Today is an interesting topic. Everyone knows every so often I write a post a little on the serious side. People then email asking for me to do it more or email and ask me why I didn't post anything funny or insulting. Guess you can't make everyone happy. I don't feel I could do it all the time because I don't think I could think of that many topics people would find interesting. Secondly if I did it more often people would probably get bored of it and they wouldn't have the that wow factor I always get. So since I am done with the explanation let's get down to it.
Forgiveness in a game is an interesting concept mostly because you are recognizing that it really is more than a game. How so you ask? When someone does something, which they want to be forgiven for it is because they can see the effects of it. That feeling you shame or guilt or steping over the line. You don't ask this or expect it from something you see as fake. For example I don't ask for forgiveness when that damn polar bear lady refuses to give me the mount and I pelt her with snowballs. But I do if I feel I may have forgotten something or didn't do everything I could for one of my guildmates.
This makes me think why people find this so important. Is it that you feel that closes the book on the entire ordeal, and you can both just move on. When someone leaves your guild and wants to come back. Why do they see the need for forgiveness? Is it guilt of why they left? Or do they honestly just want back and they feel that is the only to do so. Either way they feel it is somehting which is supposed to happen.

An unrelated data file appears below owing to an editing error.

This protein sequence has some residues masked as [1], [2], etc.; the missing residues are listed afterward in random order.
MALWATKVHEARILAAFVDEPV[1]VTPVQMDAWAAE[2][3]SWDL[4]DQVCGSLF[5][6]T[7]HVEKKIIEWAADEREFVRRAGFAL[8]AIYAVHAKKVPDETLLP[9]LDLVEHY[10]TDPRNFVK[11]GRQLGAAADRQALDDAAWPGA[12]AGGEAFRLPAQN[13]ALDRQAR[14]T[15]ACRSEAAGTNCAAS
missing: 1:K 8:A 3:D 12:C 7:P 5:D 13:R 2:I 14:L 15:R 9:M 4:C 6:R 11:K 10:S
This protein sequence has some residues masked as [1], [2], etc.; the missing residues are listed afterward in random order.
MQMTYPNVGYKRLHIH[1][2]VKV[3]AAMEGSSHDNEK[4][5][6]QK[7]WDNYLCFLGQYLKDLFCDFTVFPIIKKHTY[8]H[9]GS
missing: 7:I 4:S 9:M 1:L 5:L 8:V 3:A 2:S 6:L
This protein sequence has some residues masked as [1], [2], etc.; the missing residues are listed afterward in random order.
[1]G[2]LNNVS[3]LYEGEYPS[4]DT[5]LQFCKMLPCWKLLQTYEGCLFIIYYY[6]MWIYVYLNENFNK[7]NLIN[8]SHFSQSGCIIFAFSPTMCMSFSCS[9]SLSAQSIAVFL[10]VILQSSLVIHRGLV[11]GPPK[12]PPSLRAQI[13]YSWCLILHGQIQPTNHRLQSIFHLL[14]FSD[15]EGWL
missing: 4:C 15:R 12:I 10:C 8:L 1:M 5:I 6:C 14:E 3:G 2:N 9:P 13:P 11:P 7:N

Think of it also in the context of people who lie. Why did they do so? What were they trying to get out of it? You could tell everyone in your raid, guild, or PUG the truth, but you chose to lie. Now would you ask all of these people forgiveness if they found out? Of course not. They have a variety of care levels. It is like that guy you cut off on the way to work. Would you tell him you were sorry? Probably not. The answer to me is simple just like out in the real world your relationship with the people you play with effects the decisions you choose to make. In simple terms your Care-O-Meter. Think about it before anyone you talk to today online. What is their rank on such a meter? Is that really different than how you would react to someone out in the real world? So yes, once again it is a game but we apply our real world habits into practice because we see it as much more than that. Just something to think about.
So weekend is just about over so I will have more to complain about during the week. Next Friday's reader's post topic will be about "reasons for afk" they can be yours or ones you have heard. As always you have till Thursday evening to submit them.